An Egyptian court sentenced to death 183 members of the outlawed Muslim Brotherhood Monday on charges of killing at least 15 police officers in at attack after the 2013 ouster of former President Mohammed Morsi.
Thirty-four Brotherhood members were also sentenced in absentia in the attack.
The assault on the police station in the village of Kerdasa, near Cairo, in August 2013, took place on the same day security forces killed hundreds of demonstrators in Cairo during clashes at two large protest camps supporting Morsi.
The verdict was the latest in a string of mass death sentences that have sparked local and international condemnation.
Monday's verdict was issued by Judge Mohammed Nagi Shehata, who has developed a reputation for harsh sentences against perceived government critics.
Shehata sentenced a trio of prominent revolutionary activists to prison for violating a new law against unauthorized demonstrations. He also sentenced three journalists from Al Jazeera English to jail terms ranging from seven to 10 years.
One of those journalists, Australian Peter Greste, was released and deported Sunday, while the other two remain in prison.
Crackdown on Brotherhood
Egypt has mounted one of the biggest crackdowns in its modern history on the Brotherhood, with thousands of the group’s supporters being arrested and tried en masse in a campaign human rights groups say shows the government is systematically repressing opponents.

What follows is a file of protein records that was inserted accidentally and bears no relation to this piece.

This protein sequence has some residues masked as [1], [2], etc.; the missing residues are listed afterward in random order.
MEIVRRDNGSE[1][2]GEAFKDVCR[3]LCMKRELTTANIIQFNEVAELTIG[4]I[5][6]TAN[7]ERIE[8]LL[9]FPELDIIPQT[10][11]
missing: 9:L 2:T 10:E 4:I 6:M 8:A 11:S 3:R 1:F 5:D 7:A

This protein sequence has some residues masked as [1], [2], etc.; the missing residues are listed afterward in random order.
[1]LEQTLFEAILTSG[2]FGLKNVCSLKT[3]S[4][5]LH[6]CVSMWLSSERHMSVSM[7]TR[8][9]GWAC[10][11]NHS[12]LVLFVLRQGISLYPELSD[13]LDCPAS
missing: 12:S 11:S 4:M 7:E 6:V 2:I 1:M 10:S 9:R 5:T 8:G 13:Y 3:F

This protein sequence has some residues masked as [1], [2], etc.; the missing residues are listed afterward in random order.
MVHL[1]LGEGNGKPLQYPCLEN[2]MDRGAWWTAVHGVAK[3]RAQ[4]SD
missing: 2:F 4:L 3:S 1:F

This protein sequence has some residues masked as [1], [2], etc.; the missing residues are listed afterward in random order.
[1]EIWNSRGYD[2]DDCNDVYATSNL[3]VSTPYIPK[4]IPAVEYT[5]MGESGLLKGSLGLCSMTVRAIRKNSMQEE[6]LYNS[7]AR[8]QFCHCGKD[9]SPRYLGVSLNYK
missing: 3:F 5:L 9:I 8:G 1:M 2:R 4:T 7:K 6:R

Since Morsi's overthrow, the government has jailed tens of thousands of Muslim Brotherhood members and supporters. Hundreds have also been killed in violence that often breaks out during protests.
Morsi, was the country's first democratically elected president, was toppled by then-army chief Abdel-Fattah el-Sissi.
Sissi, who was elected president last year, said the Brotherhood is a security threat. Movement leaders said they are committed to peaceful activism.
The death sentences followed one of the bloodiest attacks on Egyptian security forces in years. The Islamic State group's Egypt wing claimed responsibility for a series of coordinated operations that killed at least 27 people in Egypt last week.
Egyptian authorities make no distinction between the Brotherhood, the Islamic State group and al-Qaida, arguing that they have a shared ideology and are equally dangerous.
Material for this report came from Reuters and AP.